“Although on my early visits my attention was directed principally to matters concerning the Exodus, naturally, whilst staying in one of Cairo’s principal hotels, I could hardly avoid the Pyramids and the Sphinx. I learned some of the debated history of the site and the scientific uncertainty as to the manner of construction of the edifices; the contention as to the age of the Sphinx and its relationship to the other structures. In particular I became puzzled by the apparent anomaly of the Sphinx’s spatial connection with the three pyramids. I acquired an aerial photograph of the Plateau (Fig 5) which would subsequently distract and divide my attention.
(Fig 5) AERIAL PHOTO OF GIZA PLATEAU
By now my interest was being drawn to the work of certain learned scholars and researchers whose various theories as to the reasons and purposes of the Giza structures included astronomical mathematics, religion and cultural and social practices. Some of the writers very persuasively suggested connections to other man-made structures across the world, such as pyramids and temples, also with very strong astronomic overtones. A number of very serious people were experimenting with the application of sound as a means of manipulating the energies experienced by some visitors, especially in relation to the chambers within the Pyramid.
After considering this veritable compendium of data I now found my attention being seriously drawn to the matter of the Giza Sphinx. It was in December 2003 that I returned to Egypt for the first time since my Army days in 1955 and, in a way that can only be described as coincidental; I made the acquaintance of Dr Zahi Hawass, then the Secretary General of the Supreme Council of Antiquities. I also met and became friendly with Adel Hussein Mohammed, the General Director of Giza Pyramids (Fig 6) as well as a number of other officials and staff of the Giza Plateau offices (Fig 7) for whose help I am extremely grateful.
(Fig 6) Adel Hussein Mohammed
(Fig 7) Mansour Boraik, the Chief Inspector ofGiza Pyramids, and members of his staff
My next visit to Egypt came in March 2005 when, with a group of four acquaintances, I was researching another matter in the Western Desert. During that time we visited the Giza Plateau and I introduced them to Adel as they wanted to visit the King’s Chamber in the Great Pyramid. Adel introduced us to a guide who would take us there and before we left the office I suddenly and unaccountably turned to Adel and blurted out; “When I return, I’m going to tell you something about the Sphinx!” I had no idea what made me say that as I had never been that interested in the Sphinx.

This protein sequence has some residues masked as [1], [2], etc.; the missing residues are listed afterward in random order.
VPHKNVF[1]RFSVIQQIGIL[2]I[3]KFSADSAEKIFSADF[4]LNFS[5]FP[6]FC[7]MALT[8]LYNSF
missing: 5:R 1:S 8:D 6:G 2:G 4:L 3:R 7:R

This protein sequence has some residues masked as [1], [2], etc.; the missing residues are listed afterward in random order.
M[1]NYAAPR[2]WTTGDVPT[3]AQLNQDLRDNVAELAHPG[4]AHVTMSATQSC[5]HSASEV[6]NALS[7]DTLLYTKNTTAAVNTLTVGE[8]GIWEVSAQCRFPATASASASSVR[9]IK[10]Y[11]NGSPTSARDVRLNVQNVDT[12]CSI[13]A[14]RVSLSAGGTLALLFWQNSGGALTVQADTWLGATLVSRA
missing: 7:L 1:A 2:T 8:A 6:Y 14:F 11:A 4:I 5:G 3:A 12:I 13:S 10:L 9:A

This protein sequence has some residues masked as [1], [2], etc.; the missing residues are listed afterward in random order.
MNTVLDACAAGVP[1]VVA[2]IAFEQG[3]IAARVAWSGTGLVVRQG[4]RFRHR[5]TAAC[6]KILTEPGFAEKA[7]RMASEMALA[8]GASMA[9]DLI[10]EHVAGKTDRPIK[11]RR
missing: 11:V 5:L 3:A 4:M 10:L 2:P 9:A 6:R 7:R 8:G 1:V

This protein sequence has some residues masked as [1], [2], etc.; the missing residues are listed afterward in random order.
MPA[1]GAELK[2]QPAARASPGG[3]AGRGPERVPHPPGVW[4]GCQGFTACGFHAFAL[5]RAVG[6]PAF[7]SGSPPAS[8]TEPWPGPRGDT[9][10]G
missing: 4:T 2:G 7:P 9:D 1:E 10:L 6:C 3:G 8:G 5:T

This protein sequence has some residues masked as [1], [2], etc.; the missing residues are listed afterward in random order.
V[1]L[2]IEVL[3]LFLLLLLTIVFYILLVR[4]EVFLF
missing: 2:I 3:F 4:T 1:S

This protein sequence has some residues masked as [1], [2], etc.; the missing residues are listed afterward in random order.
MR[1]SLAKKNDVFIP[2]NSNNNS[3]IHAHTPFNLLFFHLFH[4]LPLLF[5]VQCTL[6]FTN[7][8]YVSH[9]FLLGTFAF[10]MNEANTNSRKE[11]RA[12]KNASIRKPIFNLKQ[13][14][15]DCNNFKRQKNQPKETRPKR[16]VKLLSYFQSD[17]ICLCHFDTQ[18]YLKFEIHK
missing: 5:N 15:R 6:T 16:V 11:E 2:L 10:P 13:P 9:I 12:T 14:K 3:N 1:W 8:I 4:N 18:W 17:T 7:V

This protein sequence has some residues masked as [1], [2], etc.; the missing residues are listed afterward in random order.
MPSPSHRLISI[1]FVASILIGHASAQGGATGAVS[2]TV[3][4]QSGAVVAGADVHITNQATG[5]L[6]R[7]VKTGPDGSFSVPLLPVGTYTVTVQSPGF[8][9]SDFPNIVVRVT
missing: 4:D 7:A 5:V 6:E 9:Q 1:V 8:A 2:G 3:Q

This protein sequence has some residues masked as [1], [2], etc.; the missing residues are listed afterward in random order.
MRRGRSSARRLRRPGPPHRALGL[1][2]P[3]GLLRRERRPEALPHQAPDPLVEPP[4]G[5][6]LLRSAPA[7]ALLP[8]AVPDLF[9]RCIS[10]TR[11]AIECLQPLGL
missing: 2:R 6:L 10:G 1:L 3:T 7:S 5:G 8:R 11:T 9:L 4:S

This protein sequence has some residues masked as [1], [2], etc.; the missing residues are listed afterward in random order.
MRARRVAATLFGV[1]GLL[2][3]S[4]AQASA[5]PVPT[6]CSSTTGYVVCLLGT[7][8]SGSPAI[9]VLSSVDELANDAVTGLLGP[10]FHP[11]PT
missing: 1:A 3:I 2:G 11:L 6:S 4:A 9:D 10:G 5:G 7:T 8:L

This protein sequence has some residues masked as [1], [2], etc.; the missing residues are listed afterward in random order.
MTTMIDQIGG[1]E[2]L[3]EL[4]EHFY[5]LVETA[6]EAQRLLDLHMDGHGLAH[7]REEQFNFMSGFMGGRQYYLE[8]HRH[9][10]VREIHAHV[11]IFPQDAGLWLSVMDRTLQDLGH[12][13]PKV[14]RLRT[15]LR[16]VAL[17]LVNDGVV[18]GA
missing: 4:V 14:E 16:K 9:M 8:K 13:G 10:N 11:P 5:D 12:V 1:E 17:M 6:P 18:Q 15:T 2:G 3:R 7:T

To occupy the hour or so we would have to wait, the guide suggested that we spend some time taking a look inside the Pyramid of Kafhre which is also known as the Chephren Pyramid. It is a short distance south west from the Great Pyramid and not quite as large, although it sits on bedrock 10metres (33 feet) higher than the Great Pyramid, which makes it appear taller. It is this pyramid which, at first, appears to be in line with the Sphinx. I had never given it much thought and in fact I had never taken any special photos of it. Yet when I was inside its chamber I suddenly had an overwhelming feeling that there was more than one Sphinx on the Giza Plateau!
As soon as I came out of that Pyramid my first thought was to gaze in the direction of the Sphinx which is situated on lower ground than the Kafhre Pyramid. It was then that I noticed that it was offset and not directly lined up with the centre of the pyramid.
With that thought in mind I could not help saying to myself again that there is more than one Sphinx. I made some mental observations and calculations concerning the location of the Sphinx and then I walked around the outside of the Kafhre Pyramid looking from north, south and west. I noticed that the space around the Pyramid in each of those three directions was clear desert.
This led to the thought that, as the Sphinx was offset from the Pyramid and was facing east, then perhaps it was there to act as a guardian. Yet if that were so then it was feasible that there could have been a pair of them, just like the Chinese Imperial Guardian Lions, also called Fu Dogs or Foo Dogs They guard temples and they are in pairs.
While the Egyptians regarded the standing Sphinx as a conqueror, the crouching Sphinx was a guardian of sacred places. Thus pairs of Sphinxes flanked avenues or entrances to important buildings. I checked out the area to the north of the Sphinx at a distance from the Pyramid which I estimated to be equal to that of the existing, visible Sphinx. This would be the location of my proposed second Sphinx sharing the task of guarding the Kafhre Pyramid. That took me to a point that was directly across the paved road leading to Sphinx Square and on a raised area of desert sand (Fig 8). My superficial examination of the hard surface suggested that this was compacted sand that had not been disturbed for a very long time, perhaps centuries
Since the Sphinx had only been re-excavated in recent times then this was clearly not the spoil heap resulting from that excavation. In an aside I wondered what did happen to all that sand.